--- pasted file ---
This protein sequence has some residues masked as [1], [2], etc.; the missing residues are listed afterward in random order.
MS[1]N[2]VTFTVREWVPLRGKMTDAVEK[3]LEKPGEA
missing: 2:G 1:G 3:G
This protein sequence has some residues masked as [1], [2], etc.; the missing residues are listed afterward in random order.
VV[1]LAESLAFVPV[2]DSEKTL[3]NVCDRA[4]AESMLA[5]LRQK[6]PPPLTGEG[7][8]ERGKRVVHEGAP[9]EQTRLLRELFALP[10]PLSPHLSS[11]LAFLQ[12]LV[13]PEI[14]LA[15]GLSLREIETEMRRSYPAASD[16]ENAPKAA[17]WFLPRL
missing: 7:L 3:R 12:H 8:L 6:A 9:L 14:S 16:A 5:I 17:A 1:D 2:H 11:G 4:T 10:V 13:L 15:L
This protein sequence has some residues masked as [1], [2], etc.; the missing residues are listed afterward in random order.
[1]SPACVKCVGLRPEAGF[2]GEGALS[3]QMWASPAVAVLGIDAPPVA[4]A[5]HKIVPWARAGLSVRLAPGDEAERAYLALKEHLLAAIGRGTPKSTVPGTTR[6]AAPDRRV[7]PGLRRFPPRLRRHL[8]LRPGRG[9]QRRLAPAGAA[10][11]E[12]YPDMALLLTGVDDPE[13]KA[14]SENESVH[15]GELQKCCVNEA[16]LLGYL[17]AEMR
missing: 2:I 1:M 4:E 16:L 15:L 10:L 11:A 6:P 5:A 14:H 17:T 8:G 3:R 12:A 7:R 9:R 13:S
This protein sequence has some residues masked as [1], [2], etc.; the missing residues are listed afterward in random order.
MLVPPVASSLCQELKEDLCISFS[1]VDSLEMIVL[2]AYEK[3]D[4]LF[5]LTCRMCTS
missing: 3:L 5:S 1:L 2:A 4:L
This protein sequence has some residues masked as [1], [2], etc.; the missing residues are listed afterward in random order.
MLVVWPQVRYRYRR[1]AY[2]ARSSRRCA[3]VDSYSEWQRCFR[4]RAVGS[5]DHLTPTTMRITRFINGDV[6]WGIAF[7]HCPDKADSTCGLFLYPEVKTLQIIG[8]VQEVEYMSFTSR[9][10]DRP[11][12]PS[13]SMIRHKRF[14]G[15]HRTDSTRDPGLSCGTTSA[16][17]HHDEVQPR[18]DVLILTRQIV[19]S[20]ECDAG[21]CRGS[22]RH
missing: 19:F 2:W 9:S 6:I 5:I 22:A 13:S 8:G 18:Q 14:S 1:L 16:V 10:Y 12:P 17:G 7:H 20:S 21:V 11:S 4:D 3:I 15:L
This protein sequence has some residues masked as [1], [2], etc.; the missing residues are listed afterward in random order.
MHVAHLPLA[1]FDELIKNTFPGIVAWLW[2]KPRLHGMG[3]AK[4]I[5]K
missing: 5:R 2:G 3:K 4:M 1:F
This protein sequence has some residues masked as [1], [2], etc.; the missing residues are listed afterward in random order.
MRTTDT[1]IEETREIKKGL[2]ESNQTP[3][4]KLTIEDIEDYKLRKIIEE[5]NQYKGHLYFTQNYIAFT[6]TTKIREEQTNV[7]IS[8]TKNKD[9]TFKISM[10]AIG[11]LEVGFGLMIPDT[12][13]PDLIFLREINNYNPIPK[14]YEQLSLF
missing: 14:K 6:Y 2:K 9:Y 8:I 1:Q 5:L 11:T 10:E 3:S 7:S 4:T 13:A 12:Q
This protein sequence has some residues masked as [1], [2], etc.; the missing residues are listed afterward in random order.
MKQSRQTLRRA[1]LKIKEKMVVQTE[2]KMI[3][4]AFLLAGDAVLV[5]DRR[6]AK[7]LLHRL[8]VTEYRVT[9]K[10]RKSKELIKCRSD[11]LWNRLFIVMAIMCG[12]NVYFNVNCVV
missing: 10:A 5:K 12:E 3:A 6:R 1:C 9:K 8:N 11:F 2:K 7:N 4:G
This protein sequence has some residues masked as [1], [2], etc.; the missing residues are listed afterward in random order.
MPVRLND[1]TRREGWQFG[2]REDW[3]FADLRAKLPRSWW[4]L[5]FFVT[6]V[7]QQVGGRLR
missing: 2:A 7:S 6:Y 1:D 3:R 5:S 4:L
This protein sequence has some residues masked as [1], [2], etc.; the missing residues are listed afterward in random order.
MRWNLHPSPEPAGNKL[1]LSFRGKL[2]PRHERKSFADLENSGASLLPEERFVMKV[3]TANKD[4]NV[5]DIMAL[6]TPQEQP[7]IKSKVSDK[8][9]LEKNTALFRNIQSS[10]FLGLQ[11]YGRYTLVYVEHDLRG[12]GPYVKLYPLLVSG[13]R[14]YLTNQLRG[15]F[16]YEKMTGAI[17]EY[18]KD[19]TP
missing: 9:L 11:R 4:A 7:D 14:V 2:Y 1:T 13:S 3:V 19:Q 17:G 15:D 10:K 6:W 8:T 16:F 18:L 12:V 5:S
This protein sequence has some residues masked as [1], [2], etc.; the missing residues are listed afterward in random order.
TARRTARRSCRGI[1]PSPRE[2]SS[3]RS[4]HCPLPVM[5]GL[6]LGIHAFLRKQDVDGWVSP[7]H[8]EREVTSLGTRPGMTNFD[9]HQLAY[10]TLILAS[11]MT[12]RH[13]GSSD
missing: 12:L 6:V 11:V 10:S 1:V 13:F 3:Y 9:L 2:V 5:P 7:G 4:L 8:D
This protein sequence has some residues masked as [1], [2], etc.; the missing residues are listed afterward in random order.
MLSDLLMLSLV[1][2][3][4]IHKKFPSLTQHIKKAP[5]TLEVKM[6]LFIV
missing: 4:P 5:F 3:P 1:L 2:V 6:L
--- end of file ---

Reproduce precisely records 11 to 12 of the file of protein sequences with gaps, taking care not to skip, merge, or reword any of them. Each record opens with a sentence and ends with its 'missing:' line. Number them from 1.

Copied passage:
This protein sequence has some residues masked as [1], [2], etc.; the missing residues are listed afterward in random order.
TARRTARRSCRGI[1]PSPRE[2]SS[3]RS[4]HCPLPVM[5]GL[6]LGIHAFLRKQDVDGWVSP[7]H[8]EREVTSLGTRPGMTNFD[9]HQLAY[10]TLILAS[11]MT[12]RH[13]GSSD
missing: 12:L 6:V 11:V 10:S 1:V 13:F 3:Y 9:L 2:V 5:P 7:G 4:L 8:D
This protein sequence has some residues masked as [1], [2], etc.; the missing residues are listed afterward in random order.
MLSDLLMLSLV[1][2][3][4]IHKKFPSLTQHIKKAP[5]TLEVKM[6]LFIV
missing: 4:P 5:F 3:P 1:L 2:V 6:L